We all know about the vendor lock ins such as DirectX which keep you playing on and paying for Windows. With true OpenGL development you could find games on a number of platforms. There are many more lock in technologies and DRM was Microsoft's most important one until everyone revolted over it. It is still their number one hope to lock you into the Windows platform.

    So, let's hope that Nigeria has the experienced personnel in the right positions of influence capable of understanding what is happening to ensure that it doesn't happen there. If so, let's hope other regional governments learn from the negatives of vendor lock in and the sometimes illegal influences Microsoft exerts.

    90% of all people can benefit from Linux in that it does what those people need it to do, day in and day out. It is solid, safe, trusted, proven, performs very well, and is attractive. Most of the popular distros have taken the approach of ease of use for the customer, the development cycle for open source is superior to the closed source development cycle. The access to the programming code is also an incredible benefit unavailable (likely never will be available) to the government and the peoples of the world, whereas with open source if there's a conflict bug you can look at both project's code and resolve your issue yourself (as a programmer for some group).

    Hopefully we'll see that other governments understand that it is important to put measures into place that secure them from the influences and lock ins created by using Microsoft products.
  • by yorugua (697900) on Friday November 09, 2007 @12:15PM (#21296815)
    ... as if 17.000 chairs cried in despair and then suddenly were silenced.
  • Not illegal? (Score:5, Insightful)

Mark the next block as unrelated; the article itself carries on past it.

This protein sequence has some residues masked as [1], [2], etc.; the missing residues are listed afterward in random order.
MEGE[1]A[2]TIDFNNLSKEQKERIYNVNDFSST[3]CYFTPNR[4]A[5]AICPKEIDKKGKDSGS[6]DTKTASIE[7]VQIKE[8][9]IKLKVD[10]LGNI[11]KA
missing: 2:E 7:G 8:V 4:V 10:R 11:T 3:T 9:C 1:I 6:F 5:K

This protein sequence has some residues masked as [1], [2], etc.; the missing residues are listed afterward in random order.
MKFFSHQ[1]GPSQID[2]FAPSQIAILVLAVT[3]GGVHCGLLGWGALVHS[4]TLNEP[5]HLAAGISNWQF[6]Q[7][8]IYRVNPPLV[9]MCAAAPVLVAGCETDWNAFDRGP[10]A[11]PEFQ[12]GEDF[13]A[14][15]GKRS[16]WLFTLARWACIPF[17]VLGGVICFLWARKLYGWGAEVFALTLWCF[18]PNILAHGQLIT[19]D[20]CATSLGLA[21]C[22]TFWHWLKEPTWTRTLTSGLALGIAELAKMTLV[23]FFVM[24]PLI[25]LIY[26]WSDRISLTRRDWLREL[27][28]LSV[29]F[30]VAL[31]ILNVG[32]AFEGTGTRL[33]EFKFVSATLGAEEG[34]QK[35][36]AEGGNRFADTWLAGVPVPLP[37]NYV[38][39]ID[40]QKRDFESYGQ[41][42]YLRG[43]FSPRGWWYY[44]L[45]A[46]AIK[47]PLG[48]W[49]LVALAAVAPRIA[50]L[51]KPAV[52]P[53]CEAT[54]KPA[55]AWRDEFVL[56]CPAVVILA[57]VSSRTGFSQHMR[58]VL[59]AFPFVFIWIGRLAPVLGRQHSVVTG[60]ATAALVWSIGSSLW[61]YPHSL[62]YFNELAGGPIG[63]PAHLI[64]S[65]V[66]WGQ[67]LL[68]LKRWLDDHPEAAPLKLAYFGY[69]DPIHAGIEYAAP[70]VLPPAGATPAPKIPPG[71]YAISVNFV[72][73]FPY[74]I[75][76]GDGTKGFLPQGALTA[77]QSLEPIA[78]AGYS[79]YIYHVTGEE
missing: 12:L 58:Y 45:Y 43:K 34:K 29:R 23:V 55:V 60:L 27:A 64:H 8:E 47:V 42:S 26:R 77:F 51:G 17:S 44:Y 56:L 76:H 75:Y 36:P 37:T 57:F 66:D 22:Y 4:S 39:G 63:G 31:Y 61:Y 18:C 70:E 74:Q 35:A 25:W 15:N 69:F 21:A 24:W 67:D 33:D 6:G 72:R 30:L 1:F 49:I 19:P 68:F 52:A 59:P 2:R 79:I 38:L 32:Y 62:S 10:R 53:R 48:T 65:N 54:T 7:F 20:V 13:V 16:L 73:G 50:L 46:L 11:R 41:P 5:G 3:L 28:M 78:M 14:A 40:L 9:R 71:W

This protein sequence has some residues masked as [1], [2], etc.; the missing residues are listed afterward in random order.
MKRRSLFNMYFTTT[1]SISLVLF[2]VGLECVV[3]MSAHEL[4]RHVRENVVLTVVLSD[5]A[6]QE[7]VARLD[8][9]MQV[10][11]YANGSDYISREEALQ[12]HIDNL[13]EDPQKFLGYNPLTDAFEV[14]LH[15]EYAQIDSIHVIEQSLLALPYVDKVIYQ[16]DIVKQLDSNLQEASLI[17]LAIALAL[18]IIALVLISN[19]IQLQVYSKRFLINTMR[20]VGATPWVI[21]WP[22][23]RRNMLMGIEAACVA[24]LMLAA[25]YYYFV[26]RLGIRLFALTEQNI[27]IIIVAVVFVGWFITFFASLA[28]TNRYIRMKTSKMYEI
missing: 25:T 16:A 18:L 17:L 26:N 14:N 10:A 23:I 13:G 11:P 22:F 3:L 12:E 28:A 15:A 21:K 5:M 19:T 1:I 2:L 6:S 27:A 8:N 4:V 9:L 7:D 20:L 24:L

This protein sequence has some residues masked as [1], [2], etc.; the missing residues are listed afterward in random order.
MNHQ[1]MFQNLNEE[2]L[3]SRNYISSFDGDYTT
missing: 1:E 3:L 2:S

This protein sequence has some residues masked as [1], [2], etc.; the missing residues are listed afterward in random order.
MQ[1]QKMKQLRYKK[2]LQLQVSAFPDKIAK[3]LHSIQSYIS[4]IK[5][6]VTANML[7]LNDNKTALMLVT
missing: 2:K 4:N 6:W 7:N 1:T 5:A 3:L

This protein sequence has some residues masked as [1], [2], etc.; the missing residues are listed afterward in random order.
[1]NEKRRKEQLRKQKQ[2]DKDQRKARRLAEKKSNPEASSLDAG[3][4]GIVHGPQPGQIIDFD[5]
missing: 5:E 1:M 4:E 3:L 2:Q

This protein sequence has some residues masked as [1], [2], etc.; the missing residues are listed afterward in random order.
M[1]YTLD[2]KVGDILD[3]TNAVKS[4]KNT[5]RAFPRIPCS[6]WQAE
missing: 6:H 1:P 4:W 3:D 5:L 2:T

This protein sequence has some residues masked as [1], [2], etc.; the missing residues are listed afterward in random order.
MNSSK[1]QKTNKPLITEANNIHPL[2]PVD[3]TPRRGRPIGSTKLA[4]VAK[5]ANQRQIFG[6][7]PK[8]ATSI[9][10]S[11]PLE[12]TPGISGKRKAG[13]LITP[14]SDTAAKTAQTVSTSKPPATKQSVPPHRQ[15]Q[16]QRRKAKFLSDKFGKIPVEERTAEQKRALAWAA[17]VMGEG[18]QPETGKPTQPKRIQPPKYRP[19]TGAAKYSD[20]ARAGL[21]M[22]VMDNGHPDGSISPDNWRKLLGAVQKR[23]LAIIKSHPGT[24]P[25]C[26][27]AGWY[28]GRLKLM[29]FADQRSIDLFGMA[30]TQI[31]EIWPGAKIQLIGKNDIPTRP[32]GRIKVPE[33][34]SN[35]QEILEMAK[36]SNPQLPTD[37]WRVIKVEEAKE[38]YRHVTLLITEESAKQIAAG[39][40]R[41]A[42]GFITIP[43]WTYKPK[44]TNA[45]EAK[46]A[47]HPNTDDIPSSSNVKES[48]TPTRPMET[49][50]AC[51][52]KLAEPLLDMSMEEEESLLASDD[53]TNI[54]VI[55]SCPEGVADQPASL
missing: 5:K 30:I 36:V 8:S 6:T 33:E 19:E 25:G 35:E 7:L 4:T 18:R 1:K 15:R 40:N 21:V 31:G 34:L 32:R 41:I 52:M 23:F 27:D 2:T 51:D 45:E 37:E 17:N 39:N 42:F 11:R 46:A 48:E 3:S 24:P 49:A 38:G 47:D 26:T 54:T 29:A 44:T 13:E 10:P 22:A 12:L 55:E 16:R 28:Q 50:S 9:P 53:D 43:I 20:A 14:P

by Anonymous Coward on Friday November 09, 2007 @12:15PM (#21296819)

    After public statements from Mandriva officials implied the marketing deal is legally questionable, Microsoft said last week that it complies with international law and the law of the countries in which it operates.
    Except for the US and the EU, of course, where it is a convicted monopolist.

    In fact, the statement "Microsoft complies with law" is demonstrably false. The courts have spoken.
  • by cesman (74566) on Friday November 09, 2007 @12:18PM (#21296857) Homepage
    I for one am very happy to see this stopped! I grew up in a "third world" county (Belize), when my siblings and I joined our parents in the US, I recall one of the first things they did was get us a computer (CoCo 2). I wouldn't be where I am today if they had not (good job and my own little project http://mysettopbox.tv/knoppmyth.html/ [mysettopbox.tv] ). While I did do some growing up on Windows, it has been almost 9 years since I switched to using Linux exclusively at home. As someone that grew up in a developing nation, I firmly believe there is no better option for it that FLOSS.

    Education and technology can level the playing field. Perhaps in the first world, we can afford to argue about the merits of FLOSS vs closed source. However, this isn't the case when you are worried about where your next meal is coming from or if you can afford to vaccinate your child. The Gates Foundation could really show it's altruism by helping to support OLPC or the Classmate PC.

    Cecil
  • Dear sir: I am the former CEO of a Nigerian IT company. Lately we had been offered a large amount of money by Microsoft Corporation in order to install Microsoft Windows on very cheap laptops, but due to excessive government regulations, the deal has been ruined. Now I have been forced to leave the country, along with a hundred million dollars, that I'm willing to share, provided that...
  • Who to blame? (Score:4, Interesting)

    by dafradu (868234) on Friday November 09, 2007 @12:24PM (#21296939)
    Big corporations bribing government officials, i've seen this a million times, i'm brazilian...
    Just recently it was Cisco in Brazil http://it.slashdot.org/article.pl?sid=07/10/16/2334253 [slashdot.org] and now MS in Nigeria. I've only seen people been arrested or fired, couldn't the corporation be fined or something? Apart from theirs reputation, the corporation itself in the end is clean to continue doing its dirty business...
  • by Minwee (522556) <dcr@neverwhen.org> on Friday November 09, 2007 @12:28PM (#21297013) Homepage

    So what is going to happen to all of the money?